In Play with Tom Markowski

U-D Jesuit's tall Nigerians getting better and better

Basketball   | Tom Markowski

U-D Jesuit's tall Nigerians getting better and better

(PHOTO CREDIT: Dave Donoher)

 

East Lansing – U-D Jesuit’s two Nigerians are impressive, almost scary, when they step out on the floor. At 6-9, Ike Eke and Greg Eboigbodin are physically intimidating. Eke weighs 218 pounds and with his broad muscular shoulders, he appears much older than 17-years-old. Eboigbodin weighs 215 pounds and is perhaps a more graceful player than his fellow countryman.  

And that’s before the game starts.

When U-D’s Class A semifinal game started against Macomb Dakota it was quite apparent that both can play at a high level. Sure, the consistency isn’t there but their potential is seems to be unlimited.

Surprisingly, U-D had little difficulty defeating Dakota, 72-51. Much of the disparity in the final score can be attributed to U-D’s experience. The Cubs were making their third consecutive semifinal appearance. This was Dakota’s first.

For Eke and Eboigbodin, both born in Nigeria, this was their second semifinal and there was a noticeable difference from the way they played in last season’s semifinal and the way they played on Friday at the Breslin Center.

Eboigbodin had 13 points and a season-high 18 rebounds. Eke had nine points and eight rebounds, his play limited to 14 minutes because of foul trouble.

In last seasons’ semifinal loss to Detroit Western Eboigbodin had three points and eight rebounds. Eke had six points and five rebounds.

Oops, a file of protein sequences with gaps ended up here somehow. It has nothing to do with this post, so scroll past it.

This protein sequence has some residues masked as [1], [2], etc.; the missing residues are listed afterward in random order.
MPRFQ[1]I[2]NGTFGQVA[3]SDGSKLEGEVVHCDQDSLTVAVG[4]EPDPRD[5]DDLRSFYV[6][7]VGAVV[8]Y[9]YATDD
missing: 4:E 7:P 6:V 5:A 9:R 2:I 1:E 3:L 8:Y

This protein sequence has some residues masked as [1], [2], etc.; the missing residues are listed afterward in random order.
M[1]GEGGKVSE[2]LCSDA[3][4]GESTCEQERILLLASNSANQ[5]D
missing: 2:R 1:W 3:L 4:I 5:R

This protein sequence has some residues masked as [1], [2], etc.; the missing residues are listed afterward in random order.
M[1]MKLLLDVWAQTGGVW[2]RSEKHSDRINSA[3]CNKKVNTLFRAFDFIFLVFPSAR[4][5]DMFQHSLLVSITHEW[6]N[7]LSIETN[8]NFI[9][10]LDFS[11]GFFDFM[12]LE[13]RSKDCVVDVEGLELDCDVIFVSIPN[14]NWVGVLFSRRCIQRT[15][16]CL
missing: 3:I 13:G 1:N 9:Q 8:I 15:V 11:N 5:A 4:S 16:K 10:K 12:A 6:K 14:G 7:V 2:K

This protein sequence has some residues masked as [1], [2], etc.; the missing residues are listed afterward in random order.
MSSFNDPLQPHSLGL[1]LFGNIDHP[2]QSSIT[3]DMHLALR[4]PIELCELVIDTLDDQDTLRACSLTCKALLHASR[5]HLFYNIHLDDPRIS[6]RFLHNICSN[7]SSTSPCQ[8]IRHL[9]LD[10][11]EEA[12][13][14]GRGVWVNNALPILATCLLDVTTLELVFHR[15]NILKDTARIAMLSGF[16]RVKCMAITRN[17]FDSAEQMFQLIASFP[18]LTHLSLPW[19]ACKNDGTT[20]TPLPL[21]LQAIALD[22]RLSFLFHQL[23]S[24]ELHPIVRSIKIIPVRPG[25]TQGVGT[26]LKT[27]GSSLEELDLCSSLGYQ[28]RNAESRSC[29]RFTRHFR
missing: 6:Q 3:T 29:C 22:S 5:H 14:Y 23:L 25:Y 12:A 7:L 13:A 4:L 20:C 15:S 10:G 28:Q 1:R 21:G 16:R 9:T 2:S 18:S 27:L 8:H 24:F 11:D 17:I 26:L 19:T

“I was really scared (last year),” Eboigbodin said. “This year I got up my confidence.”

Coach Pat Donnelly said, in so many words, that his two post players were the difference. U-D held a 39-24 edge in rebounds and most times Dakota was held to one shot. U-D had 32 defensive rebounds and limited Dakota to eight on the offensive end.

“We did a great job,” Donnelly said. “We limited their second chance (opportunities). Greg and Ike did a phenomenal job on the glass. The biggest thing was confidence. They’d be the first to tell you that they were nervous last year.”

What doesn’t enter the stat sheet is their presence in the middle. Both start and both complement each other. Both are active, contesting shots in the middle and have the agility move away from the basket and contest perimeter shots. Even though each had just one block against Dakota, they changed countless others.

How far these two have come since their freshman year is remarkable.  

Eke and Eboigbodin have played basketball for a relatively short period of time. Both are juniors and are in just their second season playing organized basketball. The Michigan High School Athletic Association ruled both ineligible to play basketball their freshman year. They were allowed to practice but were unable to compete. The MHSAA cited the transfer rule.

Soccer was their main sport in their native country. They never even bounced a basketball until they got to the United States. It was all foreign to them.

“(Soccer) was my favorite,” Eboigbodin said. “I didn’t like (basketball). I saw 5-5, 5-6 guys take the rebound away from me. People told me to play because of my height. But when I started playing it, I don’t play soccer anymore.”

The switch went on last spring when they played AAU. They started playing against players just as big and just as strong as they were.

“I just learned,” Eboigbodin said. “They pushed me around. I just learned.”

Eboigbodin had three thunderous dunks in the fourth quarter and after the third he received a technical foul for hanging on the rim. Seems the officials grew weary of their athletic superiority.

“I was surprised,” Eboigbodin said. “My waist went underneath the basket. I was just holding on, trying not to fall.”

Few can dunk a basketball like these two. And to think just a year ago Eboigbodin had difficulty dunking.

“I didn’t like it last year,” he said. “I couldn’t do it.”

Both have received numerous Division I scholarship offers and more are sure to come. Just wait until they get better.

Now that's scary.